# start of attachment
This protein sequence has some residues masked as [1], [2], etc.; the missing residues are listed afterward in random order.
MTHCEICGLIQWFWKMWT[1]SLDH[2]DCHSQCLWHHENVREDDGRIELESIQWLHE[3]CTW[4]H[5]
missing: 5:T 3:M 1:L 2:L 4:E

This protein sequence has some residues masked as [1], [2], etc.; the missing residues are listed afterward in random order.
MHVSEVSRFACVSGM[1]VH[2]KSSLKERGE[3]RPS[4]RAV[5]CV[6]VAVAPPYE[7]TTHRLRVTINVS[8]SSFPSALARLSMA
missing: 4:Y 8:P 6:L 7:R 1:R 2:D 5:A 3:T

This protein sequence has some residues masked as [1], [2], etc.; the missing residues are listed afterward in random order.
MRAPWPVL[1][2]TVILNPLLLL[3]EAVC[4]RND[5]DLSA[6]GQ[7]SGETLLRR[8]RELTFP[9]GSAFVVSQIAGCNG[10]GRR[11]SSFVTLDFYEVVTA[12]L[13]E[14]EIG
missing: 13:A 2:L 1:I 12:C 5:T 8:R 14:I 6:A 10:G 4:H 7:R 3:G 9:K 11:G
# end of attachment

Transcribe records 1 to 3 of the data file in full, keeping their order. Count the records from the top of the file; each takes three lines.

This protein sequence has some residues masked as [1], [2], etc.; the missing residues are listed afterward in random order.
MTHCEICGLIQWFWKMWT[1]SLDH[2]DCHSQCLWHHENVREDDGRIELESIQWLHE[3]CTW[4]H[5]
missing: 5:T 3:M 1:L 2:L 4:E

This protein sequence has some residues masked as [1], [2], etc.; the missing residues are listed afterward in random order.
MHVSEVSRFACVSGM[1]VH[2]KSSLKERGE[3]RPS[4]RAV[5]CV[6]VAVAPPYE[7]TTHRLRVTINVS[8]SSFPSALARLSMA
missing: 4:Y 8:P 6:L 7:R 1:R 2:D 5:A 3:T

This protein sequence has some residues masked as [1], [2], etc.; the missing residues are listed afterward in random order.
MRAPWPVL[1][2]TVILNPLLLL[3]EAVC[4]RND[5]DLSA[6]GQ[7]SGETLLRR[8]RELTFP[9]GSAFVVSQIAGCNG[10]GRR[11]SSFVTLDFYEVVTA[12]L[13]E[14]EIG
missing: 13:A 2:L 1:I 12:C 5:T 8:R 14:I 6:A 10:G 4:H 7:R 3:G 9:K 11:G